NEWARK, N.J. (AP) — Immigration lawyers in New Jersey filed a lawsuit Friday seeking to keep them from having to appear in immigration court during the COVID-19 pandemic.
The New Jersey chapter of the American Immigration Lawyers Association and attorneys Michael DiRaimondo, Brian O'Neill and Elizabeth Trinidad claim the federal government is risking their health by requiring them to appear in the Newark Immigration Court for clients who are not being detained.
In papers filed in U.S. District Court, the lawyers argued the court does not provide the option to use video conference technology, even though it has been successfully used in other federal and state courts to conduct hearings and trials.
They also said videoconferencing allows lawyers and the court to share documents.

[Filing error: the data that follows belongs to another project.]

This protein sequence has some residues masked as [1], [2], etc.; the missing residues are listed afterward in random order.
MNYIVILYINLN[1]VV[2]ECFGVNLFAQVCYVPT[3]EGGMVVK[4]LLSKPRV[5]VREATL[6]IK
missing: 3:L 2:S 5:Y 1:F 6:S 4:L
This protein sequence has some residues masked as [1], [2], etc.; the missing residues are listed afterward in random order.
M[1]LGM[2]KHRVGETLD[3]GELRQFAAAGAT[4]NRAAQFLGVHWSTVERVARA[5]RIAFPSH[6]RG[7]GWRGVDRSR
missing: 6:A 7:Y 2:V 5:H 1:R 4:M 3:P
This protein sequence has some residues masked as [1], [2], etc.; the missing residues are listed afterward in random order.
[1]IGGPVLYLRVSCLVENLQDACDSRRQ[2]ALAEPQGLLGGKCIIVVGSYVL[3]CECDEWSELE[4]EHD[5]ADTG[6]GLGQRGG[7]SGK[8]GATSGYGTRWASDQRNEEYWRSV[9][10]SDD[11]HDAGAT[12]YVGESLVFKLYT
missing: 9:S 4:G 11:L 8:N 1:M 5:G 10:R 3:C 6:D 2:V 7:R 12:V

“The Newark Immigration Court is no stranger to the devastating effects of COVID-19,” the plaintiffs claim in court papers. “The coronavirus spread through the court before it closed in March, and COVID-19 illnesses tragically caused the deaths of both a longtime private immigration attorney and a staffer at the immigration prosecutor’s office,” they said.
The court resumed hearings on July 13.
The lawyers are asking a judge to stop in-person court appearances and to allow the use of videoconferencing until the pandemic no longer poses “an unreasonable risk” for the health of those who appear at hearings.
An email seeking comment was sent to the U.S. Justice Department.